The roofing industry is on track for recovery in 2021 after brief short-term challenges reduced demand due to the COVID-19 pandemic. Roofing professionals can remember a time when the industry came to an abrupt halt as the pandemic shut down virtually every industry, including roofing, unless it was deemed essential. When roofing secured its essential designation, companies resumed their work. Many adjusted how they did business to maintain best practices for avoiding the virus, but the industry was able to get back on the roof quickly.
In 2021, the market outlook for the roofing industry is positive overall, with expected growth reaching toward $20 billion in value. Industry professionals, including Kyle Kirchner, Holcim Building Envelope Director of Strategy, and Reid Ribble, CEO, National Roofing Contractors Association (NRCA), anticipate exciting opportunities to move forward. Read on for some of their insights, predictions and more regarding the roofing industry’s stabilization in 2021.
2020: A Year of Change With Long-Term Effects for Roofing
While 2020 brought some short-term impacts to the roofing industry, Ribble reminds roofers that the industry remains strong. “The roofing industry is a mature industry globally that has weathered storms of all types, including past pandemics and recessions,” he says.
As the roofing industry rides out its most recent challenge, it’s helpful to look at the residential and commercial building markets for insights. Additionally, Ribble adds, “almost all of the construction trades are facing similar challenges, be it plumbing, masonry or landscaping.”
When it comes to housing, the residential market experienced growth in 2020 as more new homes were built, people moved from cities to smaller suburbs, and home repairs became top-of-mind. “The pandemic shifted where and how people want to live,” adds Kirchner. “The construction of single-family homes will continue to be strong as inventory levels fight to catch up with demand.”
However, the commercial building market took a hard hit as office buildings emptied and some companies pursued remote work options permanently. Other large commercial spaces that rely on consumer presence, including schools, were equally at risk.
Currently, there is a positive outlook for the construction industry, which has positive implications for commercial roofing. “We see the residential construction and commercial roofing industries as closely related,” says Kirchner. “Historically, residential building has been seen as a leading indicator for commercial construction. As residential communities grow, they eventually create a need for a network of supporting commercial businesses.” Though the pandemic may have impacted existing commercial buildings, there is always room for growth as more residential living areas take shape.
Additionally, the pandemic has accelerated and driven new behaviors, including a reliance on e-commerce. “This growth will affect the individual commercial segments in a phased approach, rather than all at once,” says Kirchner. “In the near term, e-commerce will continue to drive warehousing projects, specifically those that focus on suburban living trends, such as grocery delivery services.”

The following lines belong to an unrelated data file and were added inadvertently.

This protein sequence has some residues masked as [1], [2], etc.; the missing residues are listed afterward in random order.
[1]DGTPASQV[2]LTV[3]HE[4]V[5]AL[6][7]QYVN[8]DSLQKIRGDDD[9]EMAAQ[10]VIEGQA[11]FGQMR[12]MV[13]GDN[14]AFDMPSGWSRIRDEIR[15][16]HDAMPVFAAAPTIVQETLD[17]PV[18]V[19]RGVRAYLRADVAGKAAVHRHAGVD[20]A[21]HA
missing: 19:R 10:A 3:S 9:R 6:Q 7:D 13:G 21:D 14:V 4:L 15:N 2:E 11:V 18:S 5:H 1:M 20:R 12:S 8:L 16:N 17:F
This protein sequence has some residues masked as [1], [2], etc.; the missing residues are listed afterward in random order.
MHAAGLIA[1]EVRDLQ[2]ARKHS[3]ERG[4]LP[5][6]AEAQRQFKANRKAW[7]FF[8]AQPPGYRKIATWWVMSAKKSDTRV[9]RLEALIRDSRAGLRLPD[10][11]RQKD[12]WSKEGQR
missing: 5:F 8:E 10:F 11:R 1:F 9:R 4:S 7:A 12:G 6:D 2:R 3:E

However, in the long term, growing suburban living will eventually present a need for non-urban offices, retail, and institutional buildings to be built, helping those sectors hit hardest by the pandemic to recover. As these long-term trends settle, Ribble mentions an additional factor: “Future growth will be dictated by availability of workforce and improvement in product delivery.”
Ultimately, though the building industry as a whole has undergone several shifts, the roofing industry remains ready to provide no matter where the need may be.
Which Roofing Industry Trends Are Here to Stay?
There were a few shifts in the roofing industry that we predict will outlive the pandemic into 2021 and years beyond, including a digital transformation in the industry that will continue to take hold and even accelerate.
“We have all experienced the benefits of digital tools in both our personal and professional lives,” says Kirchner. “During the pandemic, the industry had to find new ways to reach and service those vital to its wellbeing.” Though most of the tools that were most useful were already in use to some degree, the pandemic accelerated the adoption of online training, on-roof assistance and service-oriented apps.
“These were previously an industry convenience—now they are a necessity,” Kirchner adds. “We foresee companies continuing to invest in digital tools, as well as a higher adoption rate by target users.”
Advice for Tackling a New Frontier in 2021
Economic recovery continues to build and develop, due to the COVID-19 vaccine being distributed. This will continue to drive recovery, and these factors create the potential for a very positive environment for building construction and commercial roofing.
“Don’t lose sight of the institutional and office rebounds that will follow e-commerce,” Kirchner advises. “2021 has the potential to be an extremely strong rebound year, as long as the pandemic and the fundamental economics don’t reverse course.”
Ribble adds advice regarding supply chain disruptions. “Dramatically increase communication, both with the contractor’s supplier and especially with the contractor’s customer,” he suggests. “Setting delivery and price expectations early will save a lot of heartache later.”
No matter what happens, it remains critical for the roofing industry to keep its eyes on the closely related building industry, following trends and preparing to answer any need. Be sure to follow the content here at Contractor Vantage Point for more industry insights, tips and best practices.